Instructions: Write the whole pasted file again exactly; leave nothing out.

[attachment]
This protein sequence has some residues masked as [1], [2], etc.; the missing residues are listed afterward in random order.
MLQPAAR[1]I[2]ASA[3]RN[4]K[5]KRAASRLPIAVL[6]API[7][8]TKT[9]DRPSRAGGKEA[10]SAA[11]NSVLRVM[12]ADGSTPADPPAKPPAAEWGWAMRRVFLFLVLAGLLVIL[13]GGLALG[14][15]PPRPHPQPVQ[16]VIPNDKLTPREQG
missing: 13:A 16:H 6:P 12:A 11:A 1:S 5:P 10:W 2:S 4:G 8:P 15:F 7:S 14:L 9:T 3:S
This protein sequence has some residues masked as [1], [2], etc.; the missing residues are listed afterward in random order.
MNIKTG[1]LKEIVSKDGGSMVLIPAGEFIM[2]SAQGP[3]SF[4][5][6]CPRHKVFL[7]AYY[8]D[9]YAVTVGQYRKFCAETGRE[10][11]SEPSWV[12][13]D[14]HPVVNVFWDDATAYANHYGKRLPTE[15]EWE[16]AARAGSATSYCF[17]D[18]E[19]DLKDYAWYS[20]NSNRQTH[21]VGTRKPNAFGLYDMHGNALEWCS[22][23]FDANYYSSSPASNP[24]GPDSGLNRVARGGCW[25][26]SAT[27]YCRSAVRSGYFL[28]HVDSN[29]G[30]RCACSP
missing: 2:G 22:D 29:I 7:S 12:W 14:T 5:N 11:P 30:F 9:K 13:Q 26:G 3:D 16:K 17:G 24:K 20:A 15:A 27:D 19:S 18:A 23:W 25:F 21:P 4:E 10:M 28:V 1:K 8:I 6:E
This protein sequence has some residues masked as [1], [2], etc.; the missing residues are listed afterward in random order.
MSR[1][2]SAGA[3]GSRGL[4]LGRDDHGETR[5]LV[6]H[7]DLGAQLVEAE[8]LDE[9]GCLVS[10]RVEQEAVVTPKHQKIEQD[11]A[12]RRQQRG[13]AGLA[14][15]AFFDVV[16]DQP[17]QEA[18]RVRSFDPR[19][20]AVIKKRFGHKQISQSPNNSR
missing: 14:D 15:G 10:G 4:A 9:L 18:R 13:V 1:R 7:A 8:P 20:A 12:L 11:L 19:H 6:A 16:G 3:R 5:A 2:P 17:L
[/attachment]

This protein sequence has some residues masked as [1], [2], etc.; the missing residues are listed afterward in random order.
MLQPAAR[1]I[2]ASA[3]RN[4]K[5]KRAASRLPIAVL[6]API[7][8]TKT[9]DRPSRAGGKEA[10]SAA[11]NSVLRVM[12]ADGSTPADPPAKPPAAEWGWAMRRVFLFLVLAGLLVIL[13]GGLALG[14][15]PPRPHPQPVQ[16]VIPNDKLTPREQG
missing: 13:A 16:H 6:P 12:A 11:A 1:S 5:P 10:W 2:S 4:G 8:P 15:F 7:S 14:L 9:T 3:S
This protein sequence has some residues masked as [1], [2], etc.; the missing residues are listed afterward in random order.
MNIKTG[1]LKEIVSKDGGSMVLIPAGEFIM[2]SAQGP[3]SF[4][5][6]CPRHKVFL[7]AYY[8]D[9]YAVTVGQYRKFCAETGRE[10][11]SEPSWV[12][13]D[14]HPVVNVFWDDATAYANHYGKRLPTE[15]EWE[16]AARAGSATSYCF[17]D[18]E[19]DLKDYAWYS[20]NSNRQTH[21]VGTRKPNAFGLYDMHGNALEWCS[22][23]FDANYYSSSPASNP[24]GPDSGLNRVARGGCW[25][26]SAT[27]YCRSAVRSGYFL[28]HVDSN[29]G[30]RCACSP
missing: 2:G 22:D 29:I 7:S 12:W 14:T 5:N 11:P 30:F 9:K 13:Q 26:G 3:D 16:K 17:G 24:K 20:A 15:A 27:D 19:S 18:A 23:W 25:F 21:P 4:E 10:M 28:V 1:K 8:I 6:E
This protein sequence has some residues masked as [1], [2], etc.; the missing residues are listed afterward in random order.
MSR[1][2]SAGA[3]GSRGL[4]LGRDDHGETR[5]LV[6]H[7]DLGAQLVEAE[8]LDE[9]GCLVS[10]RVEQEAVVTPKHQKIEQD[11]A[12]RRQQRG[13]AGLA[14][15]AFFDVV[16]DQP[17]QEA[18]RVRSFDPR[19][20]AVIKKRFGHKQISQSPNNSR
missing: 14:D 15:G 10:G 4:A 9:L 18:R 13:V 1:R 7:A 8:P 20:A 12:L 11:L 19:H 6:A 16:G 3:R 5:A 2:P 17:L